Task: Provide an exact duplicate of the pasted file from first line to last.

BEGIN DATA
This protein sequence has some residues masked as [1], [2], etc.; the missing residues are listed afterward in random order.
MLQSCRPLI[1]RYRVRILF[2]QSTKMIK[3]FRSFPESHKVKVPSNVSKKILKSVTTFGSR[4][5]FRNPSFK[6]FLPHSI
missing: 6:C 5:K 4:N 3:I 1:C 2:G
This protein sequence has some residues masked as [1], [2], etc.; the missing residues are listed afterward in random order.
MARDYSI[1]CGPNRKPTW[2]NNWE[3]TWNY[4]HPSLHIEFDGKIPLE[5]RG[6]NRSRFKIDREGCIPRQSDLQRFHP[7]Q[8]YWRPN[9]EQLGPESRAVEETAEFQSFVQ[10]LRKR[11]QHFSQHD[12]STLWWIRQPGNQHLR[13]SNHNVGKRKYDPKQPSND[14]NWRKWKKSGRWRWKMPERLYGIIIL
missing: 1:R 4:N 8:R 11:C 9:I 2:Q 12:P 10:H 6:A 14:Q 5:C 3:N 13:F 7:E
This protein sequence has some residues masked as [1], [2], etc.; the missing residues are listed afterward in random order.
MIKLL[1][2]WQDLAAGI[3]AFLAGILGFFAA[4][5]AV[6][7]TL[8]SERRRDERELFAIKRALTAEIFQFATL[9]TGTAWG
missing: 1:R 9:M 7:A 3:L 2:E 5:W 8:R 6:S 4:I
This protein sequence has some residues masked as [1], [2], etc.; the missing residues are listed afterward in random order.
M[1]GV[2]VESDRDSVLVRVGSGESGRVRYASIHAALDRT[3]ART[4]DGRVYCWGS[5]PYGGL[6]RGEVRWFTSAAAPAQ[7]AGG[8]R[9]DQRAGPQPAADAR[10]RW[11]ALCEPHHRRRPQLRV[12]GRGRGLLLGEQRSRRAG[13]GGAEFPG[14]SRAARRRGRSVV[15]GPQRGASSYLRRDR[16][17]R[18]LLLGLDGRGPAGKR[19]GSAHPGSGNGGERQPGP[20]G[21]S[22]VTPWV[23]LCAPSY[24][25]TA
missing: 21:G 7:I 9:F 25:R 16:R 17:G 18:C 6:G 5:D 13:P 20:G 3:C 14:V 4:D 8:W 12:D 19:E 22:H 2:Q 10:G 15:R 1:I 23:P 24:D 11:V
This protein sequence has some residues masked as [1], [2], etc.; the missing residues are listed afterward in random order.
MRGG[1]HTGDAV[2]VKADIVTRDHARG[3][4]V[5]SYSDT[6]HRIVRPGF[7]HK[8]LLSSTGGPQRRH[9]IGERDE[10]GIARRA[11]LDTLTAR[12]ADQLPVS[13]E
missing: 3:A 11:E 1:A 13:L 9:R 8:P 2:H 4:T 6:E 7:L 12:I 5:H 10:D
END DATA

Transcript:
This protein sequence has some residues masked as [1], [2], etc.; the missing residues are listed afterward in random order.
MLQSCRPLI[1]RYRVRILF[2]QSTKMIK[3]FRSFPESHKVKVPSNVSKKILKSVTTFGSR[4][5]FRNPSFK[6]FLPHSI
missing: 6:C 5:K 4:N 3:I 1:C 2:G
This protein sequence has some residues masked as [1], [2], etc.; the missing residues are listed afterward in random order.
MARDYSI[1]CGPNRKPTW[2]NNWE[3]TWNY[4]HPSLHIEFDGKIPLE[5]RG[6]NRSRFKIDREGCIPRQSDLQRFHP[7]Q[8]YWRPN[9]EQLGPESRAVEETAEFQSFVQ[10]LRKR[11]QHFSQHD[12]STLWWIRQPGNQHLR[13]SNHNVGKRKYDPKQPSND[14]NWRKWKKSGRWRWKMPERLYGIIIL
missing: 1:R 4:N 8:R 11:C 9:I 2:Q 12:P 10:H 6:A 14:Q 5:C 3:N 13:F 7:E
This protein sequence has some residues masked as [1], [2], etc.; the missing residues are listed afterward in random order.
MIKLL[1][2]WQDLAAGI[3]AFLAGILGFFAA[4][5]AV[6][7]TL[8]SERRRDERELFAIKRALTAEIFQFATL[9]TGTAWG
missing: 1:R 9:M 7:A 3:L 2:E 5:W 8:R 6:S 4:I
This protein sequence has some residues masked as [1], [2], etc.; the missing residues are listed afterward in random order.
M[1]GV[2]VESDRDSVLVRVGSGESGRVRYASIHAALDRT[3]ART[4]DGRVYCWGS[5]PYGGL[6]RGEVRWFTSAAAPAQ[7]AGG[8]R[9]DQRAGPQPAADAR[10]RW[11]ALCEPHHRRRPQLRV[12]GRGRGLLLGEQRSRRAG[13]GGAEFPG[14]SRAARRRGRSVV[15]GPQRGASSYLRRDR[16][17]R[18]LLLGLDGRGPAGKR[19]GSAHPGSGNGGERQPGP[20]G[21]S[22]VTPWV[23]LCAPSY[24][25]TA
missing: 21:G 7:I 9:F 25:R 16:R 17:G 18:C 6:G 5:D 13:P 20:G 3:C 14:V 4:D 8:W 12:D 19:E 22:H 2:Q 10:G 15:R 1:I 23:P 24:D 11:V
This protein sequence has some residues masked as [1], [2], etc.; the missing residues are listed afterward in random order.
MRGG[1]HTGDAV[2]VKADIVTRDHARG[3][4]V[5]SYSDT[6]HRIVRPGF[7]HK[8]LLSSTGGPQRRH[9]IGERDE[10]GIARRA[11]LDTLTAR[12]ADQLPVS[13]E
missing: 3:A 11:E 1:A 13:L 9:R 8:P 2:H 4:T 6:E 7:L 12:I 5:H 10:D